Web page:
Biden administration announces investment into Idaho projects

Volunteer sagebrush planters scatters across the landscape at Walker Res March 2020. The...
Volunteer sagebrush planters scatters across the landscape at Walker Res March 2020. The Department of the Interior stressed the importance of preserving the sagebrush landscapes in America(Idaho Fish and Game)
Published: Jun. 16, 2022 at 11:35 AM MDT
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OROFINO, Idaho (KMVT/KSVT) — The Biden Administration announced an investment of more than $9 million to support more than 40 projects in Idaho and seven other Western states.

The money is for the fiscal year 2022 and stems from the Infrastructure Law passed by Congress.

According to a press release from the Department of the Interior, the projects will aim to combat invasive grasses and wildfire, reduce encroaching conifers, safeguard precious water resources for neighboring communities and wildlife, and promote community and economic sustainability, though it did not specify how.

“This is an historic opportunity to put resources into the health and natural infrastructure of America’s sagebrush ecosystem, which serves as the lifeblood of rural communities and Tribal lands in the West,” said the Department of the Interior Secretary Deb Haaland.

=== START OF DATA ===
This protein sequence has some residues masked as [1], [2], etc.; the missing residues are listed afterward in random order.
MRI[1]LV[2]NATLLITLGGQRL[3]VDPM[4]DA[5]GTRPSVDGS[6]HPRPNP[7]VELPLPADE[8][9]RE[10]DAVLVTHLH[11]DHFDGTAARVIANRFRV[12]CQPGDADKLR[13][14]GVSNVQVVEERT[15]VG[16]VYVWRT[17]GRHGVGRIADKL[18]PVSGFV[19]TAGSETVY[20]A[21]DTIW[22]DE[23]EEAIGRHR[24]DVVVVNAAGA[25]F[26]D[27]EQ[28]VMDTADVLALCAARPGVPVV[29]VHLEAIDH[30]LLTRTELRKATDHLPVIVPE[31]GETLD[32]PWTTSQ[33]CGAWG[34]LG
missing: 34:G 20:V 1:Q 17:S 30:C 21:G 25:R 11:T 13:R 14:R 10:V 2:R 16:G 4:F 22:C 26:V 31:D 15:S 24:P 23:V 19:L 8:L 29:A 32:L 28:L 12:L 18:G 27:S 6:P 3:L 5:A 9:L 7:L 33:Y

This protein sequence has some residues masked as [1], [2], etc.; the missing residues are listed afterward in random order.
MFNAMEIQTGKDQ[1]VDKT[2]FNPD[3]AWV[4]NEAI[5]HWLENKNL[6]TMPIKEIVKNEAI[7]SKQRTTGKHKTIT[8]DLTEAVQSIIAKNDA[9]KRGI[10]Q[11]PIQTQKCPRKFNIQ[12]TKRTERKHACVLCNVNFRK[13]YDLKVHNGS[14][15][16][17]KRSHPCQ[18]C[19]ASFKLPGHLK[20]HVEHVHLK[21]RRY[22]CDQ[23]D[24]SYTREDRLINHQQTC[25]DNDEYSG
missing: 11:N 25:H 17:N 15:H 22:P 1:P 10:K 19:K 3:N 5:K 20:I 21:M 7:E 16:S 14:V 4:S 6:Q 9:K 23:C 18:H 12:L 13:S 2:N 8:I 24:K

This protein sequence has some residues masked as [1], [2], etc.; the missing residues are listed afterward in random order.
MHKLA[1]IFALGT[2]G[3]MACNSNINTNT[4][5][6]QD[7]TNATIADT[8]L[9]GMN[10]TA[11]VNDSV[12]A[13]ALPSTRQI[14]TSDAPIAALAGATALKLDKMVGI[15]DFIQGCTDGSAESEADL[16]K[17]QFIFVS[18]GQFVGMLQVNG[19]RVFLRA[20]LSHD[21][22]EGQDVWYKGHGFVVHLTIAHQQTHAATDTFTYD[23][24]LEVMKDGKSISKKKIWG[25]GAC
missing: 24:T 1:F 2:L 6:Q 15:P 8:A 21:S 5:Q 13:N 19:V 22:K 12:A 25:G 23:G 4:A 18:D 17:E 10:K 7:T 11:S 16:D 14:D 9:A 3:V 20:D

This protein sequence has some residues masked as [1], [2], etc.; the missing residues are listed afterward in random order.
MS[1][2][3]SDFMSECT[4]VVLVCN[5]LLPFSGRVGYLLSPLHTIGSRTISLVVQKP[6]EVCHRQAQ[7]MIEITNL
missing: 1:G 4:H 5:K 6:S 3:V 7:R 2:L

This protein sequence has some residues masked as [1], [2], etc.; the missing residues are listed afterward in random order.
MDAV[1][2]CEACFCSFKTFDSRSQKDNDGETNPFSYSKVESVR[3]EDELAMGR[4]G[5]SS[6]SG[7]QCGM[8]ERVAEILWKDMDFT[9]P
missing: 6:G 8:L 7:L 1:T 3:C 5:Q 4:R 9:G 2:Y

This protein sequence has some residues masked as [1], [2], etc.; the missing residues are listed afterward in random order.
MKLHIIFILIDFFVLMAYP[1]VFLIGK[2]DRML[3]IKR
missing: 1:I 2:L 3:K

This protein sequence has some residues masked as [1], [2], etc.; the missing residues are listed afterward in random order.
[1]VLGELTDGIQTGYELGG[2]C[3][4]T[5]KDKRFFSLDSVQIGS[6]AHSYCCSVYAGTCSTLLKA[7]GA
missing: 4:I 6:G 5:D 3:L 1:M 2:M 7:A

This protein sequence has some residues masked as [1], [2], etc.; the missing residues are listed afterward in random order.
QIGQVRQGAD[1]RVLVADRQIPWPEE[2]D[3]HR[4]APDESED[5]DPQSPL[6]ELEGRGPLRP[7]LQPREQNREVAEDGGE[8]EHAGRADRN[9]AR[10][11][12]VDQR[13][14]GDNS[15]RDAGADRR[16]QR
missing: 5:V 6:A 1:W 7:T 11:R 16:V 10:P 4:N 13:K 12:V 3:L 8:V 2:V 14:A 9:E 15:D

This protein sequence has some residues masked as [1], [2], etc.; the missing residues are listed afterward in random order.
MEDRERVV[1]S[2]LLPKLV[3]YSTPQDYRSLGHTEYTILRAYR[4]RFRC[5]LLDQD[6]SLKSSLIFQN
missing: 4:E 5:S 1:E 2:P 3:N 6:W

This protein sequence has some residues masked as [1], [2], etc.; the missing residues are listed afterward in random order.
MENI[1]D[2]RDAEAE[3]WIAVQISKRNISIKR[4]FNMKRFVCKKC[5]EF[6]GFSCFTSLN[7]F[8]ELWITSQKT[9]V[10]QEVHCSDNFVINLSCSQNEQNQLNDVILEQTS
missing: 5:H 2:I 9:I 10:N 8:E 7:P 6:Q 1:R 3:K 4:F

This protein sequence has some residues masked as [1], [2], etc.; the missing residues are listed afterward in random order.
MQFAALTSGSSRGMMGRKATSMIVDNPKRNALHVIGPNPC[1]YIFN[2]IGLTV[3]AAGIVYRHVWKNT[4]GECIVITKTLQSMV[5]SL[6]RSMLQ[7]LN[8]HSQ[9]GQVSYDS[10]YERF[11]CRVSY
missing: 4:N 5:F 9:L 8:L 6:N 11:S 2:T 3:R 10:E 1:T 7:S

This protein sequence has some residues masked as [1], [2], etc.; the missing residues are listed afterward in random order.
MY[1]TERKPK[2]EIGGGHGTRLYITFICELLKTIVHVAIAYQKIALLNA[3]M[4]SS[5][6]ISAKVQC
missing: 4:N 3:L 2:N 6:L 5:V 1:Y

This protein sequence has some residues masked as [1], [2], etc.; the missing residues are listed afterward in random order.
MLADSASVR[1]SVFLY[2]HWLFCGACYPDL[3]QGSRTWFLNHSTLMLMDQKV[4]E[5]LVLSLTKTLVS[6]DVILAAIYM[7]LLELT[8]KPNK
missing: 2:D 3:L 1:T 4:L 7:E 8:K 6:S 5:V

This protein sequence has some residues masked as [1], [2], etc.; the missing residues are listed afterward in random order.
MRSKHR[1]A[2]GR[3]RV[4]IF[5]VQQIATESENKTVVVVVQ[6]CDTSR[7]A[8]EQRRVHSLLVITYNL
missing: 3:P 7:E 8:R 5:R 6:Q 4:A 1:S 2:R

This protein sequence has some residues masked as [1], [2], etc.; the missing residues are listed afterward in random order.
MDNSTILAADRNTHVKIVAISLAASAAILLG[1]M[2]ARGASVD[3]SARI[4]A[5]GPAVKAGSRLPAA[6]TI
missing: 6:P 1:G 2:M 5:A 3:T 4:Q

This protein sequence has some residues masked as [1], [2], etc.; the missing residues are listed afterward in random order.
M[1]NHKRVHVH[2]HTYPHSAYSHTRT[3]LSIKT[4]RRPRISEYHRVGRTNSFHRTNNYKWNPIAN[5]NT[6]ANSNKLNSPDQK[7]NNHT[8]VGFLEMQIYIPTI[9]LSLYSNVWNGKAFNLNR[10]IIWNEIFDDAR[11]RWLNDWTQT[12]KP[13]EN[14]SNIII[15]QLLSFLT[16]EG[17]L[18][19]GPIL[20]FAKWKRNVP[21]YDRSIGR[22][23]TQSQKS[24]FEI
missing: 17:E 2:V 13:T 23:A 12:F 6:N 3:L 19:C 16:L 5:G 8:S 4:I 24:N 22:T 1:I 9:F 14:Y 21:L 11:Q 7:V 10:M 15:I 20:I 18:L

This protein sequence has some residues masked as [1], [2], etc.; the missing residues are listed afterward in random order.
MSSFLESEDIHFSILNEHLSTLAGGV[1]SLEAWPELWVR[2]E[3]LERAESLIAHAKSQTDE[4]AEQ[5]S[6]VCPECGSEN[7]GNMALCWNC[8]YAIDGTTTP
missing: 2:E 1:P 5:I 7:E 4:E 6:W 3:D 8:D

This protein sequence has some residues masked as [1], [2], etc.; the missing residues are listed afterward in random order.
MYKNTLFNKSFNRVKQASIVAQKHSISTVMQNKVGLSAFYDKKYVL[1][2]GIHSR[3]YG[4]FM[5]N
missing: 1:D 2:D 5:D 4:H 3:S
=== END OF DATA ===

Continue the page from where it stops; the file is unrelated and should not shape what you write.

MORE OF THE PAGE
“President Biden’s Bipartisan Infrastructure Law is the largest investment in the resilience of physical and natural systems in American history and will meaningfully advance on-the-ground efforts to promote health,” she continued.

Department officials also stressed the importance of preserving America’s sagebrush ecosystem.

“Sagebrush country is a national treasure that supports hundreds of species that live nowhere else on the planet,” said Service Director Martha Williams.

“The Service is a partner in a larger constellation of public and private entities pulling together toward a common vision for a healthy sagebrush ecosystem. Our work in this landscape is reflective of agency priorities including supporting rangeland health, growing private landowner partnerships and public access, and reducing the need to list species as federally threatened or endangered.”

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